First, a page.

In general, major depressive disorder is treated with pharmacotherapy, and talk therapy, as well as other little things written below:

People know what the little things you can do if you're depressed are:

  • exercise often
  • make sure your eating is sufficient/not excessive
  • make sure your sleep is sufficient/not excessive
  • don't engage in "depressive" behaviors such as isolation, rumination etc.
  • get involved more socially
  • separate yourself from stressful situations

But, I can't think of any of the little things associated with thought disorders, like schizophrenia...

For some reason the only thing I can think of is Cognitive Remedial Therapy...

What are the corresponding little things that are the counterpart of the list shown above for thought disorders?

  • $\begingroup$ "Send good wishes to your family and friends." This practice is healing my schizophrenia very successfully. I was getting insane due to overindulgence in sense gratification. The karmic debt was increasing until it became unbearable. The suffering was very intense. Things changed to better as soon as I began to send good wishes to my family. We are responsible for creating and healing our mental disease. $\endgroup$ Commented Oct 28, 2019 at 22:11

3 Answers 3


Research by Josef Parnas and others has resulted in the Examination of Anomalous Experience, a philosophical structure for examining cognitive disorders. The research, between philosophers, neuroscientists, and psychiatrists indicates commonalities of disordered thought, especially anomalous self-experience. The EASE is designed to be used as a treatment aid for educating psychiatrists on how to recognize and respond to patients attempting to explain their thought disorder symptoms.



Handest P, Parnas J. Clinical characteristics of first-admitted patients with ICD-10 schizotypal disorder. British J Psychiatry, 2005; 187 (Suppl. 48): 49-54.

Moller P, Husby R. 2000, The initial prodrome in schizophrenia: searching for naturalistic core dimensions of experience and behavior, Schizophr Bull, vol. 26, no. 1, pp. 217-32.

Parnas J, Jansson L, Sass LA, Handest P. Self-experience in the prodromal phases of schizophrenia: A pilot study of first admissions. Neurology, Psychiatry and Brain Research. 1998; 6: 97-106.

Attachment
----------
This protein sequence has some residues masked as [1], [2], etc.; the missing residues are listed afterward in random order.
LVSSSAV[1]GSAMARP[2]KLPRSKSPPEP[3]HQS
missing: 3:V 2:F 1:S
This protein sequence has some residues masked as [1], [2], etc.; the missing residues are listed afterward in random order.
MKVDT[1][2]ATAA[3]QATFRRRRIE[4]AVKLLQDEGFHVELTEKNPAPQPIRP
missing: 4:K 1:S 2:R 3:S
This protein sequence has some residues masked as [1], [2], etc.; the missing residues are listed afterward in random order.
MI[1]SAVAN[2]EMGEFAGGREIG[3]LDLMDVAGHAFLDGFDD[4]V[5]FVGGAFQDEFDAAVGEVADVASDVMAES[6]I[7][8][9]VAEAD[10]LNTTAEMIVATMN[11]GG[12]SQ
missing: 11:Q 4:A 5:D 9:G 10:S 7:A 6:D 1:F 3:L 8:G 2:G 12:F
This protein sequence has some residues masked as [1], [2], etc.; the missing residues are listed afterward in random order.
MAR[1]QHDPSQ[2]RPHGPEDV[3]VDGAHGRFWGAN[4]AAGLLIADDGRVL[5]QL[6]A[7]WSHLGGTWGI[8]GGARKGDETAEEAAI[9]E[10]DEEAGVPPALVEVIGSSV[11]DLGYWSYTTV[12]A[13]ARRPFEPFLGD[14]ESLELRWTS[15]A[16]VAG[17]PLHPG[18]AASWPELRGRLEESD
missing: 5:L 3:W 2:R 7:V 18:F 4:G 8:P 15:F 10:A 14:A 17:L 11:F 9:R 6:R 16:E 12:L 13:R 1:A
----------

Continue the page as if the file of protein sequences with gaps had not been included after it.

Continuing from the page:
Sass L, Parnas J. Self, consciousness, and schizophrenia. Schizophrenia Bulletin, 2003; 29/3: 427-444.

Parnas J, Handest P, Sæbye D, Jansson L. Anomalies of subjective experience in schizophrenia and psychotic bipolar illness. Acta Psychiatrica Scandinavica. 2003, 108:126-133.

Parnas J, Handest P. Phenomenology of anomalous self-experience in early schizophrenia

Comprehensive Psychiatry. 2003: 44 (2); 121-34.

Parnas J, Bovet P, Licht D. (2005) Cluster A personality disorders: A review. In M. Maj, H. Aksiskal, JE Mezzich, A Okasha (eds.) Personality Disorders. WPA Series: Evidence and Experience in Psychiatry. Chichester, John Wiley & Sons.

Parnas J, Handest P. Troubles de la conscience de soi: importance pathogénique et clinique dans la schizophrénie debutante. Psychiatrie, Sciences Humaines, Neuroscience. 2005: 3 (suppl. 1) ; 17-29.

Parnas J, Handest P, Jansson L, Sæbye D. Anomalies of Subjective Experience among First-admitted Schizophrenia Spectrum Patients: Empirical Investigation. Psychopathology. 2005: 38; 259-267.

Skodlar B, Tomori M, Parnas J. Subjective experience and suicidal ideation in schizophrenia.Comprehensive Psychiatry. 2008, in press, avaiable online.

Vollmer-Larsen A, Handest P, Parnas J. Reliability of measuring anomalous experience: the Bonn Scale for the Assessment of Basic Symptoms (BSABS). Psychopathology, 2007, 40; 345-348.